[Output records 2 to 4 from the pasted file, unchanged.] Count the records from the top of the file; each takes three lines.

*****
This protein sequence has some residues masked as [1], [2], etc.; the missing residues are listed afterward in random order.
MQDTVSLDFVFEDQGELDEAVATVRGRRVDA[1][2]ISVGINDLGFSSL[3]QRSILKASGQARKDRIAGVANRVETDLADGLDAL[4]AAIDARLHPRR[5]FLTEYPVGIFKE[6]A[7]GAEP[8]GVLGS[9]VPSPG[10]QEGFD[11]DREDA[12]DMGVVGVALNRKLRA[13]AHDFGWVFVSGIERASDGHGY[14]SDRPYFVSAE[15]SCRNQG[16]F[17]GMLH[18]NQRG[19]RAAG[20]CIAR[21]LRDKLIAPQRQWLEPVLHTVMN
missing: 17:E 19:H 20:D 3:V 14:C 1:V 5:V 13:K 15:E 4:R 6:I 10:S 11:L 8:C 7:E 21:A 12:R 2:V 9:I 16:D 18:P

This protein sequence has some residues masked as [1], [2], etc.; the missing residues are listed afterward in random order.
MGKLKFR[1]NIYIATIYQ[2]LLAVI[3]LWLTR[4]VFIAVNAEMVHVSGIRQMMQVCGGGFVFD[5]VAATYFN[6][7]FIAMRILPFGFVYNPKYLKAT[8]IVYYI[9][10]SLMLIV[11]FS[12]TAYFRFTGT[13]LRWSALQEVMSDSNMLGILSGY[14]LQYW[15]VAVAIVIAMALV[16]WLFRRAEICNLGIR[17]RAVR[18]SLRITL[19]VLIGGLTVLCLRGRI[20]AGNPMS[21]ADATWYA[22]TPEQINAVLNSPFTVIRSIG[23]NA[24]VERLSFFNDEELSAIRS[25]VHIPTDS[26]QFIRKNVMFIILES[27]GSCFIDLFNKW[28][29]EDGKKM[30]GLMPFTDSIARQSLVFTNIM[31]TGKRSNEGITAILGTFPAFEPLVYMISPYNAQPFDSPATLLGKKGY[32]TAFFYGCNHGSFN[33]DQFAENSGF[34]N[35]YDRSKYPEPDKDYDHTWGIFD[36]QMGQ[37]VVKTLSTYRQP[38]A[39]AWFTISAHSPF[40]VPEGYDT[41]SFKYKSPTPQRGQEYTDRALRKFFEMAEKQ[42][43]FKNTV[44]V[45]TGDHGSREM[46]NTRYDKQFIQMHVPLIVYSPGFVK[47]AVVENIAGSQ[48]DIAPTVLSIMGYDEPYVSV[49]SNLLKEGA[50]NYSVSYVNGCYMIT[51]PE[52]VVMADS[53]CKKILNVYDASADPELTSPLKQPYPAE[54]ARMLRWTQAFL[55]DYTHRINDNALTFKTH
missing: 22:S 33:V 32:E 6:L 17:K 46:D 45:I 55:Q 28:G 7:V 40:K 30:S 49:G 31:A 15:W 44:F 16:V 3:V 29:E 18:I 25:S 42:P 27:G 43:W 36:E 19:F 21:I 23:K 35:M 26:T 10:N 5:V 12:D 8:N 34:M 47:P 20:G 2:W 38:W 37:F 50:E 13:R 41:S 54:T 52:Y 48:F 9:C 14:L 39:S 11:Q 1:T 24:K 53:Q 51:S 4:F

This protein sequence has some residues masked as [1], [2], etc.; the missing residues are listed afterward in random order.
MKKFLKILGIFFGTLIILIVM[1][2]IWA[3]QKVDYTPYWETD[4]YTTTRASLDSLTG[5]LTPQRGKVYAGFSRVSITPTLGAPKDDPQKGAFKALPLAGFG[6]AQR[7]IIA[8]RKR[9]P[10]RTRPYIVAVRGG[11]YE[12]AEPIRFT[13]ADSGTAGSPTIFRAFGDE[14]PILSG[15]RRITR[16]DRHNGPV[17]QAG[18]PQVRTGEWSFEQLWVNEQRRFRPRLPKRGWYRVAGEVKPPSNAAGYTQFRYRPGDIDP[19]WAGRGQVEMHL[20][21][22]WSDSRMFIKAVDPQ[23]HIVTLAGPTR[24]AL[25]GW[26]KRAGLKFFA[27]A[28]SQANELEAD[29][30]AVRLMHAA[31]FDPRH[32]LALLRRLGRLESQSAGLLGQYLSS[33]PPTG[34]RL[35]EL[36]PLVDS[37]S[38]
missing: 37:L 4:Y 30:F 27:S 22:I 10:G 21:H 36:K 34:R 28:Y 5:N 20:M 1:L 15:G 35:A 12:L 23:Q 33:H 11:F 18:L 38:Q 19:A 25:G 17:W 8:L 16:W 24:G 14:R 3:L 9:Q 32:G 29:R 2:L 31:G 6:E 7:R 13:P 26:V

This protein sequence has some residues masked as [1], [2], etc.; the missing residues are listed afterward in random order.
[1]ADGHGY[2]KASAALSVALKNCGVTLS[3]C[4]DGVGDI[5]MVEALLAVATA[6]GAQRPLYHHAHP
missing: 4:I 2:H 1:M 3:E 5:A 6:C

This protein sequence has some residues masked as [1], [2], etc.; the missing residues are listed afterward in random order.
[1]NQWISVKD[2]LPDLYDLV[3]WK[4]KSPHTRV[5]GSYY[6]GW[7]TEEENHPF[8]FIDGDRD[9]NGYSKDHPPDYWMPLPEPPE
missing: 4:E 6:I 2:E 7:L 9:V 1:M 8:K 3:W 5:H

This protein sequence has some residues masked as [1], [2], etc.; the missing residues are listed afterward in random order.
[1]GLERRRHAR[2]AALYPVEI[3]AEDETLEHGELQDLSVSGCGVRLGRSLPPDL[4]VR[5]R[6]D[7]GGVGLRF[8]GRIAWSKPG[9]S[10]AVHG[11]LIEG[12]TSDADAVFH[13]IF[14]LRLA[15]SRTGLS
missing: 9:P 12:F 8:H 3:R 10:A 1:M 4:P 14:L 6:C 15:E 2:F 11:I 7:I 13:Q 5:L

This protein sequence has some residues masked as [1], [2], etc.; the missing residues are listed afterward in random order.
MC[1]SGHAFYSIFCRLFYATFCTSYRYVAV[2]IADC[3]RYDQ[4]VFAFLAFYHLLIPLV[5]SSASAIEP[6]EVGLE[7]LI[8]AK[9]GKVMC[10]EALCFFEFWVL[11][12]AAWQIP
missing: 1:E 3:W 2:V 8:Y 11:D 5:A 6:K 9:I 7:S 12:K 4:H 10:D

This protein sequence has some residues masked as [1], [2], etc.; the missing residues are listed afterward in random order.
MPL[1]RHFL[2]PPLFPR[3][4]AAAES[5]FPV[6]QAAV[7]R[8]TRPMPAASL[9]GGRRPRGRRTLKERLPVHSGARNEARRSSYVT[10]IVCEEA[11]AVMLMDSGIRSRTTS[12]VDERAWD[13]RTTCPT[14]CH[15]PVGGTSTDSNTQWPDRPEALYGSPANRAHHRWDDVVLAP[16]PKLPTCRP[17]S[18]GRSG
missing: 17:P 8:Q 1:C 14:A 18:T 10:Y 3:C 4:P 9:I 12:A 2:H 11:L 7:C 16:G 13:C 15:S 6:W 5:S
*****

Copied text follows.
This protein sequence has some residues masked as [1], [2], etc.; the missing residues are listed afterward in random order.
MGKLKFR[1]NIYIATIYQ[2]LLAVI[3]LWLTR[4]VFIAVNAEMVHVSGIRQMMQVCGGGFVFD[5]VAATYFN[6][7]FIAMRILPFGFVYNPKYLKAT[8]IVYYI[9][10]SLMLIV[11]FS[12]TAYFRFTGT[13]LRWSALQEVMSDSNMLGILSGY[14]LQYW[15]VAVAIVIAMALV[16]WLFRRAEICNLGIR[17]RAVR[18]SLRITL[19]VLIGGLTVLCLRGRI[20]AGNPMS[21]ADATWYA[22]TPEQINAVLNSPFTVIRSIG[23]NA[24]VERLSFFNDEELSAIRS[25]VHIPTDS[26]QFIRKNVMFIILES[27]GSCFIDLFNKW[28][29]EDGKKM[30]GLMPFTDSIARQSLVFTNIM[31]TGKRSNEGITAILGTFPAFEPLVYMISPYNAQPFDSPATLLGKKGY[32]TAFFYGCNHGSFN[33]DQFAENSGF[34]N[35]YDRSKYPEPDKDYDHTWGIFD[36]QMGQ[37]VVKTLSTYRQP[38]A[39]AWFTISAHSPF[40]VPEGYDT[41]SFKYKSPTPQRGQEYTDRALRKFFEMAEKQ[42][43]FKNTV[44]V[45]TGDHGSREM[46]NTRYDKQFIQMHVPLIVYSPGFVK[47]AVVENIAGSQ[48]DIAPTVLSIMGYDEPYVSV[49]SNLLKEGA[50]NYSVSYVNGCYMIT[51]PE[52]VVMADS[53]CKKILNVYDASADPELTSPLKQPYPAE[54]ARMLRWTQAFL[55]DYTHRINDNALTFKTH
missing: 22:S 33:V 32:E 6:L 17:K 46:D 45:I 55:Q 28:G 7:V 40:K 30:S 49:G 31:A 15:W 44:F 16:V 3:V 29:E 18:I 25:S 42:P 27:G 43:W 36:E 19:F 21:I 23:K 35:M 26:T 10:N 5:V 12:D 8:N 34:M 47:P 20:G 2:W 38:W 37:F 50:E 13:R 41:S 54:T 52:Y 48:F 9:C 14:L 39:S 11:Q 1:T 24:K 53:Q 51:S 4:F

This protein sequence has some residues masked as [1], [2], etc.; the missing residues are listed afterward in random order.
MKKFLKILGIFFGTLIILIVM[1][2]IWA[3]QKVDYTPYWETD[4]YTTTRASLDSLTG[5]LTPQRGKVYAGFSRVSITPTLGAPKDDPQKGAFKALPLAGFG[6]AQR[7]IIA[8]RKR[9]P[10]RTRPYIVAVRGG[11]YE[12]AEPIRFT[13]ADSGTAGSPTIFRAFGDE[14]PILSG[15]RRITR[16]DRHNGPV[17]QAG[18]PQVRTGEWSFEQLWVNEQRRFRPRLPKRGWYRVAGEVKPPSNAAGYTQFRYRPGDIDP[19]WAGRGQVEMHL[20][21][22]WSDSRMFIKAVDPQ[23]HIVTLAGPTR[24]AL[25]GW[26]KRAGLKFFA[27]A[28]SQANELEAD[29][30]AVRLMHAA[31]FDPRH[32]LALLRRLGRLESQSAGLLGQYLSS[33]PPTG[34]RL[35]EL[36]PLVDS[37]S[38]
missing: 37:L 4:Y 30:F 27:S 22:I 10:G 21:H 36:K 34:R 28:Y 5:N 20:M 1:L 15:G 35:A 12:L 23:Q 33:H 11:F 18:L 38:Q 19:A 25:G 17:W 8:L 16:W 24:G 14:R 3:L 9:Q 32:G 29:R 2:L 31:G 6:E 7:R 13:P 26:V

This protein sequence has some residues masked as [1], [2], etc.; the missing residues are listed afterward in random order.
[1]ADGHGY[2]KASAALSVALKNCGVTLS[3]C[4]DGVGDI[5]MVEALLAVATA[6]GAQRPLYHHAHP
missing: 4:I 2:H 1:M 3:E 5:A 6:C